Porn Goes Public: The Rise of Porn Film Festivals
Sticky-floored porn theaters with anonymous loops of beaver films are a thing of the past, but over the last few years, folks in cities around the world have been getting nostalgic and starting up their own porn festivals. Some of these festivals have popped up in the cities you’d expect. New York’s CineKink is heading into its fifth season, while in San Francisco the Good Vibrations Amateur Erotic Film Competition had a second run this fall. But the festivals are springing up in less-likely locales as well. In Albuquerque, the Pornotopia festival debuted in October, while more comic-leaning films were screened at Darryl’s Hard Liquor and Porn Film Festival in Montreal. Jürgen Brüning, a German adult film producer and curator of the Berlin Porn Film Festival for the past two years, believes that the mainstreaming of the genre is making porn festivals more prevalent. “Now the bourgeois media can write about pornography without feeling guilty,” he says, “because in the porn film festivals pornography is presented in an arty and intellectual context.” The serious, lone male, masturbation-focused porn theater crowd has given way to hipsters with an enthusiastic though often tongue-in-check approach to the content; in many cities porn seems harmless enough to build a festival around.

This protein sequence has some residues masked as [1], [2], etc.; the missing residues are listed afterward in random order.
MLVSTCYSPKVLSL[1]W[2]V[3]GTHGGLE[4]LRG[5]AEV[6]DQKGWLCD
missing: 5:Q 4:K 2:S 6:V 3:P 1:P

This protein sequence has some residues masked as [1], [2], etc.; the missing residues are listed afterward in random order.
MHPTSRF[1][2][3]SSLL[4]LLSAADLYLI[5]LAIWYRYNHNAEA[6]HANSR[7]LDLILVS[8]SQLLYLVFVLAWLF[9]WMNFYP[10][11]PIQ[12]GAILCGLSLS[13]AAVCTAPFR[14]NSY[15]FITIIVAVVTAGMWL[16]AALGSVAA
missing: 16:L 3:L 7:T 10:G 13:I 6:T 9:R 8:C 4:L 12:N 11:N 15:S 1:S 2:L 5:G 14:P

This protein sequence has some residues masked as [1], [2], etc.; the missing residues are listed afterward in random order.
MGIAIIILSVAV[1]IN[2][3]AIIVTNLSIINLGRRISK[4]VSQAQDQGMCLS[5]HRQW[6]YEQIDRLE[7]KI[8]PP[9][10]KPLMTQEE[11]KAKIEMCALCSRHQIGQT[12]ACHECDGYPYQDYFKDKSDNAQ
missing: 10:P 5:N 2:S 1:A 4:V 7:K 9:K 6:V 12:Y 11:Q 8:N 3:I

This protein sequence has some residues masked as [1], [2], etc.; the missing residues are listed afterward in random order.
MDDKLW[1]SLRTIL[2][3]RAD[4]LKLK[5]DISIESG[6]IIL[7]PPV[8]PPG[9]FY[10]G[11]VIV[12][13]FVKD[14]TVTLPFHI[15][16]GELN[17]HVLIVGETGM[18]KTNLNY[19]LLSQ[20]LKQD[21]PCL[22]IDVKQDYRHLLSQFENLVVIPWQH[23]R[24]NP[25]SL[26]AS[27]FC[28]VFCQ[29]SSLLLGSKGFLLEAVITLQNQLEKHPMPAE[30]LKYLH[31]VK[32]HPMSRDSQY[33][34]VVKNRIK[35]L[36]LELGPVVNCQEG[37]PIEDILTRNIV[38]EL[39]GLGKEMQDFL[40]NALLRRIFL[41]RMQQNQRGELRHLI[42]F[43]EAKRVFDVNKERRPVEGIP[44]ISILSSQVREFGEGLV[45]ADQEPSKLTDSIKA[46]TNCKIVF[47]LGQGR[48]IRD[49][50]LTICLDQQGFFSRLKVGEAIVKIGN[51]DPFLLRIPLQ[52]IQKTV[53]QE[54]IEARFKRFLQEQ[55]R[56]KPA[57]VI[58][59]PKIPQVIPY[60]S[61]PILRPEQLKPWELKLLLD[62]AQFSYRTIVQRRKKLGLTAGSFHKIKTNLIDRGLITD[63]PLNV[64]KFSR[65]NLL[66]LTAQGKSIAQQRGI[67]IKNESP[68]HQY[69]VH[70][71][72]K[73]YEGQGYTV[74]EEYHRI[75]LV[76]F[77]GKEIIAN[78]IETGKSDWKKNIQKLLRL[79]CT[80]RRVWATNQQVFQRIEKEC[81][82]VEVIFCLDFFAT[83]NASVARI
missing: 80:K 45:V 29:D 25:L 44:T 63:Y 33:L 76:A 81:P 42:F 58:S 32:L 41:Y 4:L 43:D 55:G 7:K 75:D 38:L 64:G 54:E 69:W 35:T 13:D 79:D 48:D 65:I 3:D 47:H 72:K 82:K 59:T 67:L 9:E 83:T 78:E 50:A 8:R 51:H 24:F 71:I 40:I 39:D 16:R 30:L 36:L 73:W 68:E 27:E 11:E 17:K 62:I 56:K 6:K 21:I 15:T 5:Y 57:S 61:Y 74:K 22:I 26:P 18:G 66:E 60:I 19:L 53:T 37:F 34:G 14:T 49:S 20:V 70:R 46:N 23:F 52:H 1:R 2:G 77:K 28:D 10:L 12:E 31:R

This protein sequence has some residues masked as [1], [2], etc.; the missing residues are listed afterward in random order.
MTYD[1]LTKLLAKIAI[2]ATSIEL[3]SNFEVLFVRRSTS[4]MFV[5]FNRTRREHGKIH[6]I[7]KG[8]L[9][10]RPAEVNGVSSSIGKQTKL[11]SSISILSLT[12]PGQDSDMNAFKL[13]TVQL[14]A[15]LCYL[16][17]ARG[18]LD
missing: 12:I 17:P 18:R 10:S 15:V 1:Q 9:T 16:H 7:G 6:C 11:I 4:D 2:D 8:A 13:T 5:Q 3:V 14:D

Print vs. Online Erotica